(WASHINGTON) -- Chief executives at some of the largest U.S. banks sounded the alarm over sky-high inflation in testimony before Congress on Wednesday, warning that price hikes would require further borrowing cost increases from the Federal Reserve that will slow the economy and impose widespread financial pain.
The testimony from top bank leaders, including J.P. Morgan Chase CEO Jaime Dimon and Citigroup CEO Jane Fraser, arrived hours before the Federal Reserve escalated its fight against inflation with a dramatic interest rate hike.
The Fed has instituted a series of aggressive interest rate hikes in recent months as it tries to slash price increases by slowing the economy and choking off demand. But the approach risks tipping the U.S. into an economic downturn and putting millions out of work.
"We’re very concerned about the high prices consumers are facing in America and indeed around the world," Fraser said.
The Fed’s continued interest rate hikes will put the brakes on economic activity and cause economic hardship, she added.
"The impact of higher rates that are required to try to tame the inflation is likely to be moderating growth in America and around the world, and will be putting pressure on many of the drivers of the economy," she said, adding that the bank "expect[s] tough times ahead."
Dimon, who runs the nation’s largest bank, listed adverse conditions faced by the U.S. economy, including the Russia-Ukraine war, rising oil prices, inflation and interest rate hikes.
"Those things will absolutely cause a slowdown in the economy and at one point increase unemployment," he testified Wednesday.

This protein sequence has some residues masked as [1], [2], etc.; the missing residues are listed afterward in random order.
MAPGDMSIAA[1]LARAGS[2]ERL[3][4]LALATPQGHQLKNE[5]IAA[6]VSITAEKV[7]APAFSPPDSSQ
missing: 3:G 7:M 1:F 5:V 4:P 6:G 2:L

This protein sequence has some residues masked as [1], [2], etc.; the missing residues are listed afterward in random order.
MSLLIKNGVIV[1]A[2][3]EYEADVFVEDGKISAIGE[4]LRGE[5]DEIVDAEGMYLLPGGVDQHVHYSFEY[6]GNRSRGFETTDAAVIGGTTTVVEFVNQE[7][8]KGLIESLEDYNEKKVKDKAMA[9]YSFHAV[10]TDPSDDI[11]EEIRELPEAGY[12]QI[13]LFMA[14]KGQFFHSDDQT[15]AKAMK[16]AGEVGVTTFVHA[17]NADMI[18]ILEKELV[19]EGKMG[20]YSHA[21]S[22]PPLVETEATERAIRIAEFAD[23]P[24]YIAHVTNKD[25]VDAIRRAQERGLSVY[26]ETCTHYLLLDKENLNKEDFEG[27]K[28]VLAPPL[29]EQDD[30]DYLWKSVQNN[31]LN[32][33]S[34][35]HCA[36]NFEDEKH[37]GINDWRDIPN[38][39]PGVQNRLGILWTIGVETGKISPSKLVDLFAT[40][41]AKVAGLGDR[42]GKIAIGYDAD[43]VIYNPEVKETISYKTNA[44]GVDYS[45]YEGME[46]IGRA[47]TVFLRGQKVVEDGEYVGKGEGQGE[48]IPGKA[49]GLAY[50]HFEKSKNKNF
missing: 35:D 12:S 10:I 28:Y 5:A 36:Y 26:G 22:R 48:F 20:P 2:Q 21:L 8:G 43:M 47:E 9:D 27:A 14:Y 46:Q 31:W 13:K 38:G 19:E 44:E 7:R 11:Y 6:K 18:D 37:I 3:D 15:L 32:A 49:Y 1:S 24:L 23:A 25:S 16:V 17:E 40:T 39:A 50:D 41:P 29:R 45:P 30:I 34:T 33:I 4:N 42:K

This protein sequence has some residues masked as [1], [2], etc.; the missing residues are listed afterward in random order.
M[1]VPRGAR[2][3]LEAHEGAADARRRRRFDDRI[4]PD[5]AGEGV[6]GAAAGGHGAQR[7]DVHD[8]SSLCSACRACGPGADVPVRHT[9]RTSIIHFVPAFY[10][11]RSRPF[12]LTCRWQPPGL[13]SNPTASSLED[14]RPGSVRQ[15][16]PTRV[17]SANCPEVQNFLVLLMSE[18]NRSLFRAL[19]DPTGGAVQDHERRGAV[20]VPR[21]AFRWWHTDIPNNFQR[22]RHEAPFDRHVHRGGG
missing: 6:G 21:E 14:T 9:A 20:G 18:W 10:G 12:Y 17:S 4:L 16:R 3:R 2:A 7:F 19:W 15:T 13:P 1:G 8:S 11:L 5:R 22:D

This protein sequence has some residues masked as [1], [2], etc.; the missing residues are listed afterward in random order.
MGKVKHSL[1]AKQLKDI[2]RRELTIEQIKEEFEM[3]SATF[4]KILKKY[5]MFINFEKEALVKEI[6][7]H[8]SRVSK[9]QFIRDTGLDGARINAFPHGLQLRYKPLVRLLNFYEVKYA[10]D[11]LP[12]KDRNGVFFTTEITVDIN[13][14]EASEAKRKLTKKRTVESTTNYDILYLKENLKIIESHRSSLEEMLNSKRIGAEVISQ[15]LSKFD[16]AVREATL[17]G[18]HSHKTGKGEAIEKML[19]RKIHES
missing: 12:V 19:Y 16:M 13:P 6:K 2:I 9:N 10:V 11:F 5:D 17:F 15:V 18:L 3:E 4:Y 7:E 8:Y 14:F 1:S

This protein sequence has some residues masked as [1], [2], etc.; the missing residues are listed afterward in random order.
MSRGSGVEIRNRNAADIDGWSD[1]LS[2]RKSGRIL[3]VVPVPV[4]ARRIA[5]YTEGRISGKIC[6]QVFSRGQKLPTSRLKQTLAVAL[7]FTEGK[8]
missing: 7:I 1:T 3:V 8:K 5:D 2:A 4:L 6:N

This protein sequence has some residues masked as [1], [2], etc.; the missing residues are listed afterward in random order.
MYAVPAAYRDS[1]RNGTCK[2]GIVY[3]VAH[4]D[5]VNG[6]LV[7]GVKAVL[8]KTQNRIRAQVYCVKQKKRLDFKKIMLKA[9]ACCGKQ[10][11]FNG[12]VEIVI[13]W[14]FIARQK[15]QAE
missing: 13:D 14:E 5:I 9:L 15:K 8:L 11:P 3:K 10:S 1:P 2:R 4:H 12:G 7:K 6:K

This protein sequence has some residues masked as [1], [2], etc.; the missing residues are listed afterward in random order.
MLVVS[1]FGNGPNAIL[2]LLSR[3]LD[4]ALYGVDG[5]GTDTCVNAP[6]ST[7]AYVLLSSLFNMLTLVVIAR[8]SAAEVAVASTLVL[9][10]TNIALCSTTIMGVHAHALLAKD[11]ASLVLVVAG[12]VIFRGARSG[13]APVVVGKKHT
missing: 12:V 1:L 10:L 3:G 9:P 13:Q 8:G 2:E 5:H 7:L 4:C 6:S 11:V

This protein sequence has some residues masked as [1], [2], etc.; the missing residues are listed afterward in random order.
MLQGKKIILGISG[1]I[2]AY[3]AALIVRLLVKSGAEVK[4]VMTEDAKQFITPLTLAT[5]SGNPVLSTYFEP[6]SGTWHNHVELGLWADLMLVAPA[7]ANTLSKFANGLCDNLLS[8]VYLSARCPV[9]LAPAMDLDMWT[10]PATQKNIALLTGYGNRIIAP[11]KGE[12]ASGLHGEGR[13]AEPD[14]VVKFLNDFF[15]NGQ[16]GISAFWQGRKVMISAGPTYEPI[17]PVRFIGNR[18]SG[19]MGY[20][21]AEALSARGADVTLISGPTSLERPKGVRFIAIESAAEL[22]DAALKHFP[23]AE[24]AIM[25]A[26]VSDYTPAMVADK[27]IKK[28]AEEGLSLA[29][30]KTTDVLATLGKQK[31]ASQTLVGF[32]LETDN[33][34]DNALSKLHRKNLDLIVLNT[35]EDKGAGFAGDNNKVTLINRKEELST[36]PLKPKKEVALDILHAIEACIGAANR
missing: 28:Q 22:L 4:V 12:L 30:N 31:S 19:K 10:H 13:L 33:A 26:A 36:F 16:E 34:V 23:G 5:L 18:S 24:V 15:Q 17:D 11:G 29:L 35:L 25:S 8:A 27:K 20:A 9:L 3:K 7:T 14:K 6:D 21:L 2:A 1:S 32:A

Last week, the government released a higher-than-expected inflation report that revealed prices had risen slightly in August, worsening cost woes for U.S. households and sending the S&P 500 tumbling for its worst day of 2022.
Speaking at a conference held by the conservative-leaning Cato Institute, Fed Chair Jerome Powell said earlier this month that the central bank must act "forthrightly, strongly" to dial back inflation.
The combination of those comments and the inflation data last week led many economists to expect the 0.75% interest rate hike the Fed instituted on Wednesday.
So far, rate increases appear to have slowed key sectors of the economy, sending mortgage rates higher and slowing the construction of new homes, for instance.
Despite rate hikes, Dimon said the U.S. could avert an economic recession, noting the possibility of a “soft landing,” in which the central bank dials back inflation but does not cause an economic slowdown.
But the U.S could instead enter a mild or severe recession, and could even face a more severe downturn, Dimon said.
"Because of the war in Ukraine and the uncertainty it causes in the global energy supply and food supply, there’s a chance it could be worse," he said.
Offsetting their sobering assessment, top banking officials said U.S. consumers have attained a relatively strong financial position that will help them weather potentially difficult times.
"The American consumer is actually still in rather good shape," Dimon said. "They have a good balance sheet, their debt balances are low, confidence levels are going, jobs are plentiful."
Fraser, of Citigroup, added: "We’re fortunate to have the consumer in good health entering this."
Some indicators suggest that the U.S. economy continues to hum.
U.S. hiring fell from its breakneck pace but remained robust in August, with the economy adding 315,000 jobs and the unemployment rate rising to 3.7% as more people sought work, according to data released by the Bureau of Labor Statistics in early September.
"Inflation is affecting those the most that can afford it the least," said Andrew Cecere, the CEO of U.S. Bank. But, he added on a positive note, "Savings levels continue to be above pre-pandemic levels."
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